I recently had the pleasure of spending an afternoon talking with Allen Carter. Allen is a top professional drummer whose credits include the Les Brown Orchestra, The Captain & Tenille and The Kansas City Philharmonic. Currently he plays professionally in the L. A. area and teaches at several local colleges.

We happened to get on the subject of auditions. Over the years, Allen and I have both had to audition for school bands, commercial groups and jobs of various kinds. Being in educational situations, we have both had to conduct auditions for young drummers. We made up a list of observations that we felt might help young drummers handle this difficult situation.

School Auditions

An audition for the college jazz/rock ensemble (big band) is, in some ways, the toughest of all auditions because many facets of playing will be required. For example, you will be asked to read music fairly well. If you can’t read, you can’t get into a good college band. They simply don’t have time for you to memorize the arrangement. Also, the music being played by bands of this type is fairly complicated, so the ability to read well is a must.

The second problem is one of styles. The college drummer will be asked to play swing, funk, bebop, rock sambas and ballads. Some concert arrangements will include several of these styles, as well as tempo changes and unusual time signatures.

Commercial/Professional Auditions

Usually people will ask other musicians for a recommendation. “Can this drummer play what is required?” “Do you know a drummer who would be good for our type of band?” In other words, your word-of-mouth reputation with other musicians must be good, or you will never get the chance to audition.

In a commercial rock band, “feel” and steadiness of tempo become the key factors. Bands or groups usually do not require a lot of sight reading. However, even in groups of this type it is useful to be able to read, because it helps you to understand rhythms.

Occasionally, a group or band will ask you for tapes or recordings of your playing before granting an official audition. For this reason, it is good to have tapes of rehearsals and concerts. School concerts, night-club engagements and rehearsals are ideal situations to record. Make the effort to obtain these tapes or recordings, and keep them in good condition. You never know when you might need them.

Attitude—Preparing For An Audition Mentally

  1. When preparing for an audition, it is important to remember that there is always someone better than you…someplace! If you play your best and someone else wins the audition, it serves no purpose to be critical of the other drummer. Try to understand what the other drummer does well and learn from it. After all, there will be another day. Learn from everything you can, even the situations where you don’t come out on top. If you keep learning, you will get your chance…sometime.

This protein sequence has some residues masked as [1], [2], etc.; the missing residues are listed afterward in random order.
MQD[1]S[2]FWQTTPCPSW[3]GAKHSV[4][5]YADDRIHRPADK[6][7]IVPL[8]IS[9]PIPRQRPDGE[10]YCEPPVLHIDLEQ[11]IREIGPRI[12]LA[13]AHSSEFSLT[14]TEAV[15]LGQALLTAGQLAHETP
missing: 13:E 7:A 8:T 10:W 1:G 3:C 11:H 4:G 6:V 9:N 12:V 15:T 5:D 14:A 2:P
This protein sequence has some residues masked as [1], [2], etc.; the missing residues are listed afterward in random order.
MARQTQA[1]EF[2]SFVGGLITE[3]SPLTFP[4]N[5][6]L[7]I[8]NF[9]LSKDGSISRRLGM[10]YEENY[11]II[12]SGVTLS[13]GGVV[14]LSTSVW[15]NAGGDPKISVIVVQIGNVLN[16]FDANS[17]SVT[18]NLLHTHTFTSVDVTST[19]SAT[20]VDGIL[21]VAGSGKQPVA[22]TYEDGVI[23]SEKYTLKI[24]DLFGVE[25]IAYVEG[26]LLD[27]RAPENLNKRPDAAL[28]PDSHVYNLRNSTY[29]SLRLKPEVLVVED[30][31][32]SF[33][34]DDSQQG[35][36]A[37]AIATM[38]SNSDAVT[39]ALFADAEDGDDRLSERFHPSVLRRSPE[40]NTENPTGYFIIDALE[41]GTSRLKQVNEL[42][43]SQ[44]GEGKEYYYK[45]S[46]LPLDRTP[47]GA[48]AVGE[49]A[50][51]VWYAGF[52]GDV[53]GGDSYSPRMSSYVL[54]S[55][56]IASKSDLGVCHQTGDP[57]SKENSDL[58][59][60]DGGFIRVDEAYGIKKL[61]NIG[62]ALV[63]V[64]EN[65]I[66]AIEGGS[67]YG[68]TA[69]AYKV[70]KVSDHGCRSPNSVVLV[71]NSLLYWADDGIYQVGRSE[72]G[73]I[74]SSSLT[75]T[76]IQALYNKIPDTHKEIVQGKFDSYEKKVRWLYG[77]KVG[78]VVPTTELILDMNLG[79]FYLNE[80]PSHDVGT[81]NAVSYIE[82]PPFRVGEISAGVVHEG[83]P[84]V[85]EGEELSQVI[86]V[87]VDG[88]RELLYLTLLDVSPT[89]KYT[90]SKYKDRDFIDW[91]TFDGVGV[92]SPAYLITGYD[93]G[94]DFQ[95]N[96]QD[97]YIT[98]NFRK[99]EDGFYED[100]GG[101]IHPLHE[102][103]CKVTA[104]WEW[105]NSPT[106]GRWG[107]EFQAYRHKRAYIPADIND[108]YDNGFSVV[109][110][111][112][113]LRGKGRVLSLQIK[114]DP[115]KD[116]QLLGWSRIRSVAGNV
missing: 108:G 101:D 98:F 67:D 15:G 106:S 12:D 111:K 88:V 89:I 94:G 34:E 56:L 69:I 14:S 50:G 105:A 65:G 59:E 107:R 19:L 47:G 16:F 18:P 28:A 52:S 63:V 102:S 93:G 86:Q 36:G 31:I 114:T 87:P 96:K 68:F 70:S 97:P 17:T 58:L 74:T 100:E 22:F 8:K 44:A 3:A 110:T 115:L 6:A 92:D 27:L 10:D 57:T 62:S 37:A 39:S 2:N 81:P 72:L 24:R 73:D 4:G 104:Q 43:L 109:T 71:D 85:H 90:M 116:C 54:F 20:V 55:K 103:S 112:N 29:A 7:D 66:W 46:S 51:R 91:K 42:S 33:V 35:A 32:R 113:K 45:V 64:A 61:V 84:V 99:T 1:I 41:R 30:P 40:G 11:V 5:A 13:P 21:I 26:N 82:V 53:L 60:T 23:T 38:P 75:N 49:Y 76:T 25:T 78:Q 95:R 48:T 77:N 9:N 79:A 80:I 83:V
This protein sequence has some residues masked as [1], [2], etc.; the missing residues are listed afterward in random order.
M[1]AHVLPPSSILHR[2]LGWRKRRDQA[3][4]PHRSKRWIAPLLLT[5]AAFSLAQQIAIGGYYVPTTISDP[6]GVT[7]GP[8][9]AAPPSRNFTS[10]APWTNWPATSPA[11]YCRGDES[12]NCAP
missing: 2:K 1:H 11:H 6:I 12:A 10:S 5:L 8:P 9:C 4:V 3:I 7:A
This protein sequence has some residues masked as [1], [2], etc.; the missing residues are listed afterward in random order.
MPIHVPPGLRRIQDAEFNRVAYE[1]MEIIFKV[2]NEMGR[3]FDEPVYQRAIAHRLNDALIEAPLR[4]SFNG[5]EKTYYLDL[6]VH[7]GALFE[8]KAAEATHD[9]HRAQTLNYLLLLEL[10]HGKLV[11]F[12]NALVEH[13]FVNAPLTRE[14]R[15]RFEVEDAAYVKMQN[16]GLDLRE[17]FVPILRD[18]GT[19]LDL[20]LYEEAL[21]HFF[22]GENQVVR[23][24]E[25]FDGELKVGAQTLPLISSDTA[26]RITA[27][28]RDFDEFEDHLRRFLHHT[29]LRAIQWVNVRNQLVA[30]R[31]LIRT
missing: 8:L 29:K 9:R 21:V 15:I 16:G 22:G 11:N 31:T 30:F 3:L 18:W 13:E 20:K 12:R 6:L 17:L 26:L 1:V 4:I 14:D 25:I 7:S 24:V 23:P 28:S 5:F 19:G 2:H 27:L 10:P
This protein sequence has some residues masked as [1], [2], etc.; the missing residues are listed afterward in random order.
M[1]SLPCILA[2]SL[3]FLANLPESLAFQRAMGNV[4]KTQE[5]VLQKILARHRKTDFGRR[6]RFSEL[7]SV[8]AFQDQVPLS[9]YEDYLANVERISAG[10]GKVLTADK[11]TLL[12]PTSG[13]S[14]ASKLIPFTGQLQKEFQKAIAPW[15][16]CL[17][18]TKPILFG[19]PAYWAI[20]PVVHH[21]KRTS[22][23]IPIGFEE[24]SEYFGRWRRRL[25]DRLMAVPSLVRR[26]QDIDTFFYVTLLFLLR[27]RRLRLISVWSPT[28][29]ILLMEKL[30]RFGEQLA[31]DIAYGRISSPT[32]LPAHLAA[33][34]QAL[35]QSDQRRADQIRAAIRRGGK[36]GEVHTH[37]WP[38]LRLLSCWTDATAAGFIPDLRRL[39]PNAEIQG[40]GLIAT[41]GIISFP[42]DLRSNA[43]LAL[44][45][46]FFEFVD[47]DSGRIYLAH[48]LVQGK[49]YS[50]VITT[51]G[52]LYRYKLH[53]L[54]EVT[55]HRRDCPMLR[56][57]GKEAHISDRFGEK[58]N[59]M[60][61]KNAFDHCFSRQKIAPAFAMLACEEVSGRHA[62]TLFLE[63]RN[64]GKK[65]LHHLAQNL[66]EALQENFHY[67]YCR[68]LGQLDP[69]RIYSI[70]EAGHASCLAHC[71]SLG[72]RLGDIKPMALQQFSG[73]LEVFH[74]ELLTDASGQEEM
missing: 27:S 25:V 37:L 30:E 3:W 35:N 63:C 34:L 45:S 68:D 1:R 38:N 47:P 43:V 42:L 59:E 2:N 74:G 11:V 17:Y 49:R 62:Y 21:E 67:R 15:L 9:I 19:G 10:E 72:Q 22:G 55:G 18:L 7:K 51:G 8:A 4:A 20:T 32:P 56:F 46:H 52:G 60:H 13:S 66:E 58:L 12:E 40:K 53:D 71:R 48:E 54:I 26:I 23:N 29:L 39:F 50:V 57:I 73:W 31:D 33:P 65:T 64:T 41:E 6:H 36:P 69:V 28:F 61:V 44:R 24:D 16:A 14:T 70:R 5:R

2. Do not tell the people conducting the audition your life story and “how you got to be so great.” They don’t want to hear it. Let your playing speak for you. If you sound good, they will tell you. If you don’t sound so good, at least you will feel less embarrassed.
  3. Be on time! If you show up late, the decision may have already been made. Also, if you are late, it will probably make you more nervous. Give yourself the best possible chance. In addition, being late makes a negative impression even before you begin to play.
  4. Play the music at hand the best you possibly can. Don’t show off by overplaying or by trying to be impressive. Try to make the band or group sound good.
  5. When in doubt, play time! When I was on Lionel Hampton’s band he told me, “I don’t care if you miss a figure or a break. Just keep the time straight. As long as the time is together, everyone else can play.” If the chart or arrangement is a little difficult for you, concentrate on keeping good time and listening to what the other musicians are playing. If you continue to do this, you will improve. More importantly, the other musicians will enjoy playing with you.

The Unexpected

No matter how much preparation you do, there will always be something you didn’t plan on. In fact, some directors will purposely throw an extremely difficult part at you just to see how you react under stress. The rule is, don’t panic! Other people have had trouble with the same part too. Do the best you can and keep cool. You will make a better impression by remaining calm.

Last but not least, don’t make excuses if you make a mistake. Just ask for an opportunity to try it again. Remember, the people conducting the audition want you to do well. This is why they are giving you the chance in the first place.